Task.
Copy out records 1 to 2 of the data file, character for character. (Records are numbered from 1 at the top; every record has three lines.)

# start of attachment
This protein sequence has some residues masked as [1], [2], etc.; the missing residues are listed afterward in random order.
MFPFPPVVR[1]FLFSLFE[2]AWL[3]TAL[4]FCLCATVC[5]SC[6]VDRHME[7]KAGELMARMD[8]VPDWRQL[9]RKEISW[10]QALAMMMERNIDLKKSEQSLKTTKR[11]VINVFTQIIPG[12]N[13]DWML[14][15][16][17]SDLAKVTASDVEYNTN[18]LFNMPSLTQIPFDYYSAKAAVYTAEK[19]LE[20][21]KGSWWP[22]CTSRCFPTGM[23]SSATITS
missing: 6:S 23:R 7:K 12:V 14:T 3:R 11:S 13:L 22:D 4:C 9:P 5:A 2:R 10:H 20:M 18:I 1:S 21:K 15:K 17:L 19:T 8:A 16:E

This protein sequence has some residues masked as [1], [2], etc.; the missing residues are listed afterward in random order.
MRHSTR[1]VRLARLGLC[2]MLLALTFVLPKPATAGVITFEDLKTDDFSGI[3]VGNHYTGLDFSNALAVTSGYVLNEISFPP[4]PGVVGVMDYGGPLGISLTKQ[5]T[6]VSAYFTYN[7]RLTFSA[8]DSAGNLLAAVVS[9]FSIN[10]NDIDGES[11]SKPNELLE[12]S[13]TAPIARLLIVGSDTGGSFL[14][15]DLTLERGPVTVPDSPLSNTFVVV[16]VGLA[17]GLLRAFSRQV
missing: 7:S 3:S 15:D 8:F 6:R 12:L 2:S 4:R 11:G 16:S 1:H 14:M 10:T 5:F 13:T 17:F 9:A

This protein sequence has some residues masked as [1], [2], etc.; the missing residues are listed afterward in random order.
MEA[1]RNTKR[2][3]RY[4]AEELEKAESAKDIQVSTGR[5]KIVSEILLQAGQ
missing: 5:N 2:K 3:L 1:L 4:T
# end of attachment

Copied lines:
This protein sequence has some residues masked as [1], [2], etc.; the missing residues are listed afterward in random order.
MFPFPPVVR[1]FLFSLFE[2]AWL[3]TAL[4]FCLCATVC[5]SC[6]VDRHME[7]KAGELMARMD[8]VPDWRQL[9]RKEISW[10]QALAMMMERNIDLKKSEQSLKTTKR[11]VINVFTQIIPG[12]N[13]DWML[14][15][16][17]SDLAKVTASDVEYNTN[18]LFNMPSLTQIPFDYYSAKAAVYTAEK[19]LE[20][21]KGSWWP[22]CTSRCFPTGM[23]SSATITS
missing: 6:S 23:R 7:K 12:V 14:T 3:R 11:S 13:L 22:D 4:C 9:P 5:A 2:R 10:H 20:M 18:I 1:S 21:K 15:K 17:L 19:T 8:A 16:E

This protein sequence has some residues masked as [1], [2], etc.; the missing residues are listed afterward in random order.
MRHSTR[1]VRLARLGLC[2]MLLALTFVLPKPATAGVITFEDLKTDDFSGI[3]VGNHYTGLDFSNALAVTSGYVLNEISFPP[4]PGVVGVMDYGGPLGISLTKQ[5]T[6]VSAYFTYN[7]RLTFSA[8]DSAGNLLAAVVS[9]FSIN[10]NDIDGES[11]SKPNELLE[12]S[13]TAPIARLLIVGSDTGGSFL[14][15]DLTLERGPVTVPDSPLSNTFVVV[16]VGLA[17]GLLRAFSRQV
missing: 7:S 3:S 15:D 8:F 6:R 12:L 2:S 4:R 11:G 16:S 1:H 14:M 10:T 5:F 13:T 17:F 9:A